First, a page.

Of these, wisdom is seen as most central, since this is what dispels ignorance. For it is ignorance, not “sin” in a religious sense, which is regarded in Buddhism as the true root of all that is harmful or evil. (Other terms used for this ignorance are delusion, confusion, and self-deception.)

For example, while concentration in meditation is seen as an essential skill, that alone will not carry a person to the farthest shore. One must also have insight – vipassana – and that’s what is ultimately transformative. (Though, to be sure, deep concentration is a great facilitator of liberating insight.)

Wisdom is vital because it peers through the veils of ignorance, confusion, and illusion into the heart of these three fundamental characteristics of existence:

  • Everything changes. Therefore, nothing is permanent. Not a thought, not a life, not the Hawaiian islands, not the Earth itself.
  • Everything is connected to and interdependent with everything else. Therefore, nothing has an inherent, absolute self-identity. Not an electron, not a tendril of foam on the sea, not a redwood tree, not your body or mind or “I.”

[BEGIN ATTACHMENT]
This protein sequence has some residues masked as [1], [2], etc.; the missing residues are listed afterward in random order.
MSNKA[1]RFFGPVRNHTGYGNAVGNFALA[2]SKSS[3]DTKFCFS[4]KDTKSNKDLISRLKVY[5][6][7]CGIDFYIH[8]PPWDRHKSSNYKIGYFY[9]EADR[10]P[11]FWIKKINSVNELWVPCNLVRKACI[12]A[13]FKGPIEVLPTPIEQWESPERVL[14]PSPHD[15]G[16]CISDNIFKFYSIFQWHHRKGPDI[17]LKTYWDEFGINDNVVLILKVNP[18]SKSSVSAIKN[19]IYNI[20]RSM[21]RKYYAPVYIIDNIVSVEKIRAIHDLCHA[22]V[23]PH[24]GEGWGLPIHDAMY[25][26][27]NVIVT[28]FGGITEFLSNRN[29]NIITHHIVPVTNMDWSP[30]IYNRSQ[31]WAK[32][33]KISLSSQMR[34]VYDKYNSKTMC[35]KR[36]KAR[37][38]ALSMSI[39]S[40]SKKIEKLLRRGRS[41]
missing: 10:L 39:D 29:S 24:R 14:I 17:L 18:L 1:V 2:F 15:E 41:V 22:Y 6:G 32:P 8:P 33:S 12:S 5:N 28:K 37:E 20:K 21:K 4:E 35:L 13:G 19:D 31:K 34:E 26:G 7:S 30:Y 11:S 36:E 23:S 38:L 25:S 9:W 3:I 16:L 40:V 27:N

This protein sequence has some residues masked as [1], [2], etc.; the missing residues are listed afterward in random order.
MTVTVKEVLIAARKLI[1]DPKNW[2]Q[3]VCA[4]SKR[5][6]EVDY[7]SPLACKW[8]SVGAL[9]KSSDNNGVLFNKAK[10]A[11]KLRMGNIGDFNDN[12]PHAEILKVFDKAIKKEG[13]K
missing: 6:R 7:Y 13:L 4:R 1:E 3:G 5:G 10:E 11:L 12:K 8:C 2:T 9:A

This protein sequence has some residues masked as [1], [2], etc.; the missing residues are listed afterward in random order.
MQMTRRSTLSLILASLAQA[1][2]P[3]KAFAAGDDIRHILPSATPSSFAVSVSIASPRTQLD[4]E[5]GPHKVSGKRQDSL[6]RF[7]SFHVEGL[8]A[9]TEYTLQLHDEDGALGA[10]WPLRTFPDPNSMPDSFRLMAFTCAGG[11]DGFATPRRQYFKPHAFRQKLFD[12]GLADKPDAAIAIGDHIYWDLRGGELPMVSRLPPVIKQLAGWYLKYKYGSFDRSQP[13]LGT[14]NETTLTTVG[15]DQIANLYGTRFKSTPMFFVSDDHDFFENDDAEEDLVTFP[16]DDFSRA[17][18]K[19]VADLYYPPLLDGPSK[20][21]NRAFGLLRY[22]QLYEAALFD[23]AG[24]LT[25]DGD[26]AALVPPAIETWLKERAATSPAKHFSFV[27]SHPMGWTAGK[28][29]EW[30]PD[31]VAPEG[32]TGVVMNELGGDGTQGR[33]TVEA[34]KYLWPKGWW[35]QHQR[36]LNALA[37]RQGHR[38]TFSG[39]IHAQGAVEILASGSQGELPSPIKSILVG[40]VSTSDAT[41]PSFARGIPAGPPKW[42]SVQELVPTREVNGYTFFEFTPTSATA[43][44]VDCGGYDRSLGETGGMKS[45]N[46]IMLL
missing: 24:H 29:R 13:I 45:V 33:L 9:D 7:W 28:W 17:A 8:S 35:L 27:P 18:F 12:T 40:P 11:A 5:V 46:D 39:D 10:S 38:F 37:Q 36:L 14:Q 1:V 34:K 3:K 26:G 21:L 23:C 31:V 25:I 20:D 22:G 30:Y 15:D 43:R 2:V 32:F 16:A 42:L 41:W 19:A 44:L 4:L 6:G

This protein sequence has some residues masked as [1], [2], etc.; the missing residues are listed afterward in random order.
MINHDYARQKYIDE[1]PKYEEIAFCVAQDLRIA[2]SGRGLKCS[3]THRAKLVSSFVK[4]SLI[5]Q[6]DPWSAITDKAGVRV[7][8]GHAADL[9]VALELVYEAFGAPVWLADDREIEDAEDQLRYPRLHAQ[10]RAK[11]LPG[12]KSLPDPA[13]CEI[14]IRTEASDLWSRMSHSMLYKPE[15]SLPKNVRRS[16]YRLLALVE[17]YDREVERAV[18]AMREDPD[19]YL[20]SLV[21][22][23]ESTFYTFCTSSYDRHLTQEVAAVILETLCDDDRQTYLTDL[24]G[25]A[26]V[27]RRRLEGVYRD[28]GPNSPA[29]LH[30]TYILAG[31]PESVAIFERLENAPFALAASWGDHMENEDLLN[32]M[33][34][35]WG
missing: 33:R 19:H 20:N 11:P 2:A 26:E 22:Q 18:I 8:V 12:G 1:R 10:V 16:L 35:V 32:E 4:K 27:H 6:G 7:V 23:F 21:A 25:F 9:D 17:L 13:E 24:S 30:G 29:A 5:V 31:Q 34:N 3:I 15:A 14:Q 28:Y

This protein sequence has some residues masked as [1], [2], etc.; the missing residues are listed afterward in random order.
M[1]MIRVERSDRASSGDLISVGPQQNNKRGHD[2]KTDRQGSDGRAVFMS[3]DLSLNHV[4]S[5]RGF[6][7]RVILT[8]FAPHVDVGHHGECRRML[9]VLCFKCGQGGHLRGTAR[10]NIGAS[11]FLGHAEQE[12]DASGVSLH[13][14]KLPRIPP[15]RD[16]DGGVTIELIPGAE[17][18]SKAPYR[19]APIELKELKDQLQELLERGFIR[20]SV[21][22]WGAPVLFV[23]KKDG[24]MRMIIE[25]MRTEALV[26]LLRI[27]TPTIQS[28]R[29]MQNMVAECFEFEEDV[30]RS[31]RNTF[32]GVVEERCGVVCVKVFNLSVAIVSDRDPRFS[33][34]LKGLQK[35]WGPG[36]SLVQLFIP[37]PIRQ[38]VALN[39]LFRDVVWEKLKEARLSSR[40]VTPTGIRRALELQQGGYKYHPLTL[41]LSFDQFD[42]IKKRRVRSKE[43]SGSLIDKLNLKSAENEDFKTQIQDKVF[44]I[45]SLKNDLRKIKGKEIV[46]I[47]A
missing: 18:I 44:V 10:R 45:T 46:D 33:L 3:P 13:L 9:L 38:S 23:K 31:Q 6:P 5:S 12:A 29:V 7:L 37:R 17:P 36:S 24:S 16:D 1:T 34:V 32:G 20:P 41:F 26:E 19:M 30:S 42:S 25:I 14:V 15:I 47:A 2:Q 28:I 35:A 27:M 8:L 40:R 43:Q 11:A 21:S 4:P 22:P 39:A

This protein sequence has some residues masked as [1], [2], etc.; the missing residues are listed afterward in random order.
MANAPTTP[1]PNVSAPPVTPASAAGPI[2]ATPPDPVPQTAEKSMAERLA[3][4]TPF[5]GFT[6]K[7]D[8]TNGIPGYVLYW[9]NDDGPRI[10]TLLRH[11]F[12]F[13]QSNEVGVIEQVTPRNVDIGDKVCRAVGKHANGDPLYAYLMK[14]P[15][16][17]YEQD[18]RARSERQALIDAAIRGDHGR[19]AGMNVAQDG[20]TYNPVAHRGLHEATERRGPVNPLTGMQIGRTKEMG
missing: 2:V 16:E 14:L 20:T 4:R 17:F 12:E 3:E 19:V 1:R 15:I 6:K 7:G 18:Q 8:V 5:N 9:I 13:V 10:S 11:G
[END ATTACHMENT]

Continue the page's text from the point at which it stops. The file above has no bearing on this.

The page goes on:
• Everybody suffers.

In Buddhism, the measure of true wisdom is its practical effectiveness, not its abstract or theoretical correctness. Since the overriding aim of Buddhism is the end of suffering, the essence of wisdom is knowing what leads to happiness for oneself and others, and what does not . . . knowing what’s wholesome and what isn’t . . . knowing which tunnels have the cheese and which do not.

Wisdom sees that clinging leads to suffering every time. To paraphrase the Buddha: “I offer one thing: wisdom that knows how to suffer no more.”

To say this a little differentlhy, wisdom means a deep understanding of the Four Noble Truths. As it says in the Samyutta Nikaya (8): Where can the faculty of wisdom be seen (at its best)? In the Four Noble Truths.

The utter penetration into those Truths is the sphere of Nibbana; enlightenment is the perfection of wisdom. That is why wisdom is considered perhaps the most fundamental of the ten “paramis” or perfections.

Six Aspects of Wisdom


As you read through these aspects of wisdom, you might like to consider how they manifest in your own life – and whether you’d be served by focusing on one or more of them to develop in particular.

Consciousness, awareness, “wit”

Someone who is unconscious cannot possibly be wise. It’s interesting that the root of the word, “wise,” is “wit.” Not wit as in Robin Williams or Oscar Wilde, but wit as in “having your wits about you,” or “he lost his wits.”

Penetration, illumination

Wisdom has the characteristic of penetrating the real specific nature (of phenomena), like the penetration of an arrow shot by a skillful archer; its function is to illuminate the objective field, like a lamp; its manifestation is non-confusion, like a guide in a forest.